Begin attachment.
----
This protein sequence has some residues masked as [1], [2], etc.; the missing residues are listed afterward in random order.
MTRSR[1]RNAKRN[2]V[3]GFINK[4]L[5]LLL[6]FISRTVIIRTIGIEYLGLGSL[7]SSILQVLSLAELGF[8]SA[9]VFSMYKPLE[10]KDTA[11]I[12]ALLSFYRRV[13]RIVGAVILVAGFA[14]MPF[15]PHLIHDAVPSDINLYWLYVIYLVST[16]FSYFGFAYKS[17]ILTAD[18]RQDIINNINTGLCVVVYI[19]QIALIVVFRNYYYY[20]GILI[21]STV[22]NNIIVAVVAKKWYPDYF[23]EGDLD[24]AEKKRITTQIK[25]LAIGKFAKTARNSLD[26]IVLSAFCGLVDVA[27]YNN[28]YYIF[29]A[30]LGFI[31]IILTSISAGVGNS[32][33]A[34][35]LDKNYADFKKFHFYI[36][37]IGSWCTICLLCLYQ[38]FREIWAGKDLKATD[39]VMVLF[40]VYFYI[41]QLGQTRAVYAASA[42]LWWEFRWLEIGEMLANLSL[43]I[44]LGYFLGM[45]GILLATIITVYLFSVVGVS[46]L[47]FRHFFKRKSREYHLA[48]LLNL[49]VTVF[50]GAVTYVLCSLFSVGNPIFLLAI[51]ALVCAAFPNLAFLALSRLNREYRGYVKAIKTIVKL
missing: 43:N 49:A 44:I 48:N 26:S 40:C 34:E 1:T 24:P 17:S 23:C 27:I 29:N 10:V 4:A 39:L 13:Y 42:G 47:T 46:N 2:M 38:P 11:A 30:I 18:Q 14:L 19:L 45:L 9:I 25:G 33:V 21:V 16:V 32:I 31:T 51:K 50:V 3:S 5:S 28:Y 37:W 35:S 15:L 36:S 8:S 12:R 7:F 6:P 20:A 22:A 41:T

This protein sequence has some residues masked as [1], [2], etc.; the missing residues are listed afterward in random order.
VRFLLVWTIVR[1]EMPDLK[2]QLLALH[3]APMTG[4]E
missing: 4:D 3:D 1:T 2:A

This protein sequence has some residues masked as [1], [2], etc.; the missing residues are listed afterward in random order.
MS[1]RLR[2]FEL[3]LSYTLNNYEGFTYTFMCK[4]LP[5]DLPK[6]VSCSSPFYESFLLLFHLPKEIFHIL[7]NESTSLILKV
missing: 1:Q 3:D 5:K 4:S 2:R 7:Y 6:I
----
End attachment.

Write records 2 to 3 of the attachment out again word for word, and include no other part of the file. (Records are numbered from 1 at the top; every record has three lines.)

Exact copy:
This protein sequence has some residues masked as [1], [2], etc.; the missing residues are listed afterward in random order.
VRFLLVWTIVR[1]EMPDLK[2]QLLALH[3]APMTG[4]E
missing: 4:D 3:D 1:T 2:A

This protein sequence has some residues masked as [1], [2], etc.; the missing residues are listed afterward in random order.
MS[1]RLR[2]FEL[3]LSYTLNNYEGFTYTFMCK[4]LP[5]DLPK[6]VSCSSPFYESFLLLFHLPKEIFHIL[7]NESTSLILKV
missing: 1:Q 3:D 5:K 4:S 2:R 7:Y 6:I